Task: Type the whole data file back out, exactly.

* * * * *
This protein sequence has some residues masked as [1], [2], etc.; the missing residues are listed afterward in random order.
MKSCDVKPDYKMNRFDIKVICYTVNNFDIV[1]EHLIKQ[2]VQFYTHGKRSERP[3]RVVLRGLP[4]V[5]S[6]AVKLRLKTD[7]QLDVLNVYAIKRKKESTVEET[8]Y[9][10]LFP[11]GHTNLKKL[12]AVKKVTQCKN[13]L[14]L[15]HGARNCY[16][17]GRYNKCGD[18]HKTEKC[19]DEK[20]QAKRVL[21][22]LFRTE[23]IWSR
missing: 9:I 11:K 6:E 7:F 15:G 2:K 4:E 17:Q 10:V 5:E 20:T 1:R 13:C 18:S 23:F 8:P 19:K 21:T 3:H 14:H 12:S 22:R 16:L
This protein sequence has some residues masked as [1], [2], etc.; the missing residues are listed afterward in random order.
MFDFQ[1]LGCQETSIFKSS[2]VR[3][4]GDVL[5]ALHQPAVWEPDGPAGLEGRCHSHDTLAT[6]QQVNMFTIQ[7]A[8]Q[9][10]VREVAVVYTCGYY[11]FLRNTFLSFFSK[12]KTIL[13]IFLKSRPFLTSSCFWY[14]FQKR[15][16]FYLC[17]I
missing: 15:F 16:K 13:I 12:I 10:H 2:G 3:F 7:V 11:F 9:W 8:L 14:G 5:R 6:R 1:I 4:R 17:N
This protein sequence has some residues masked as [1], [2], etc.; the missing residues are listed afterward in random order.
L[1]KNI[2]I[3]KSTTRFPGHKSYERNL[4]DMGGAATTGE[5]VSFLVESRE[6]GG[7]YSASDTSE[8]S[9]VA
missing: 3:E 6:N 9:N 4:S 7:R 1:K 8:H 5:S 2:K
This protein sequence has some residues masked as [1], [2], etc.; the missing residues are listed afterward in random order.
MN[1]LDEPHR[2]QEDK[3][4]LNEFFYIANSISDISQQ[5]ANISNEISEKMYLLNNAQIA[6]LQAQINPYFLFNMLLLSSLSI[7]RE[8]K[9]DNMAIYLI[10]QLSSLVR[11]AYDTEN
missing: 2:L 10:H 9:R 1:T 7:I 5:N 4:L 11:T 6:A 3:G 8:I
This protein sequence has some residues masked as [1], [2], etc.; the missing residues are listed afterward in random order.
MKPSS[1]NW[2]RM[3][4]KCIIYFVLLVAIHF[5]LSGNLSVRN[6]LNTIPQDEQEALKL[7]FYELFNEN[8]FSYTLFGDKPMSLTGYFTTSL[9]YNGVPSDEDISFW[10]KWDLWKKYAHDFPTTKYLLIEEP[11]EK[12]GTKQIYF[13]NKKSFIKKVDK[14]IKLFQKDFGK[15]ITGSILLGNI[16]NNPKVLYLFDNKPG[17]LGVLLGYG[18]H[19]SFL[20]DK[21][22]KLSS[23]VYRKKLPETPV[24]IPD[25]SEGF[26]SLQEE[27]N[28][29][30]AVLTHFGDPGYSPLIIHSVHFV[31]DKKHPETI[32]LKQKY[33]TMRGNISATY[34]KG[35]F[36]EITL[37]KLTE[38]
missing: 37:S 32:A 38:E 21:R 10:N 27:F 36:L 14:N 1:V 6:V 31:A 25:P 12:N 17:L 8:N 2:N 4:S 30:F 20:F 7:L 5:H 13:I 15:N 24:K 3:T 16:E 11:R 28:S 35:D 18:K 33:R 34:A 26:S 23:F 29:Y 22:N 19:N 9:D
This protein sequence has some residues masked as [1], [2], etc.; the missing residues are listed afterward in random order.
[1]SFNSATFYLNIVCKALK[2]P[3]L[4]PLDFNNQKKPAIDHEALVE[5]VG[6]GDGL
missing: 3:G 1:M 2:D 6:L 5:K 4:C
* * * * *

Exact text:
This protein sequence has some residues masked as [1], [2], etc.; the missing residues are listed afterward in random order.
MKSCDVKPDYKMNRFDIKVICYTVNNFDIV[1]EHLIKQ[2]VQFYTHGKRSERP[3]RVVLRGLP[4]V[5]S[6]AVKLRLKTD[7]QLDVLNVYAIKRKKESTVEET[8]Y[9][10]LFP[11]GHTNLKKL[12]AVKKVTQCKN[13]L[14]L[15]HGARNCY[16][17]GRYNKCGD[18]HKTEKC[19]DEK[20]QAKRVL[21][22]LFRTE[23]IWSR
missing: 9:I 11:K 6:E 7:F 15:G 2:K 4:E 17:Q 10:V 5:E 20:T 1:R 13:C 18:S 23:F 8:P 19:K 21:T 3:H 14:H 12:S 22:R 16:L
This protein sequence has some residues masked as [1], [2], etc.; the missing residues are listed afterward in random order.
MFDFQ[1]LGCQETSIFKSS[2]VR[3][4]GDVL[5]ALHQPAVWEPDGPAGLEGRCHSHDTLAT[6]QQVNMFTIQ[7]A[8]Q[9][10]VREVAVVYTCGYY[11]FLRNTFLSFFSK[12]KTIL[13]IFLKSRPFLTSSCFWY[14]FQKR[15][16]FYLC[17]I
missing: 15:F 16:K 13:I 12:I 10:H 2:G 3:F 7:V 11:F 9:W 8:L 14:G 5:R 6:R 1:I 4:R 17:N
This protein sequence has some residues masked as [1], [2], etc.; the missing residues are listed afterward in random order.
L[1]KNI[2]I[3]KSTTRFPGHKSYERNL[4]DMGGAATTGE[5]VSFLVESRE[6]GG[7]YSASDTSE[8]S[9]VA
missing: 3:E 6:N 9:N 4:S 7:R 1:K 8:H 5:S 2:K
This protein sequence has some residues masked as [1], [2], etc.; the missing residues are listed afterward in random order.
MN[1]LDEPHR[2]QEDK[3][4]LNEFFYIANSISDISQQ[5]ANISNEISEKMYLLNNAQIA[6]LQAQINPYFLFNMLLLSSLSI[7]RE[8]K[9]DNMAIYLI[10]QLSSLVR[11]AYDTEN
missing: 2:L 10:H 9:R 1:T 7:I 5:N 4:L 11:T 6:A 3:G 8:I
This protein sequence has some residues masked as [1], [2], etc.; the missing residues are listed afterward in random order.
MKPSS[1]NW[2]RM[3][4]KCIIYFVLLVAIHF[5]LSGNLSVRN[6]LNTIPQDEQEALKL[7]FYELFNEN[8]FSYTLFGDKPMSLTGYFTTSL[9]YNGVPSDEDISFW[10]KWDLWKKYAHDFPTTKYLLIEEP[11]EK[12]GTKQIYF[13]NKKSFIKKVDK[14]IKLFQKDFGK[15]ITGSILLGNI[16]NNPKVLYLFDNKPG[17]LGVLLGYG[18]H[19]SFL[20]DK[21][22]KLSS[23]VYRKKLPETPV[24]IPD[25]SEGF[26]SLQEE[27]N[28][29][30]AVLTHFGDPGYSPLIIHSVHFV[31]DKKHPETI[32]LKQKY[33]TMRGNISATY[34]KG[35]F[36]EITL[37]KLTE[38]
missing: 37:S 32:A 38:E 21:R 10:N 27:F 36:L 14:N 1:V 6:V 31:A 25:P 12:N 17:L 8:N 2:N 4:S 30:F 20:F 7:L 5:H 13:I 15:N 24:K 3:T 16:E 11:R 28:S 35:D 18:K 33:R 34:A 26:S 23:F 29:Y 22:N 19:N 9:D
This protein sequence has some residues masked as [1], [2], etc.; the missing residues are listed afterward in random order.
[1]SFNSATFYLNIVCKALK[2]P[3]L[4]PLDFNNQKKPAIDHEALVE[5]VG[6]GDGL
missing: 3:G 1:M 2:D 6:L 5:K 4:C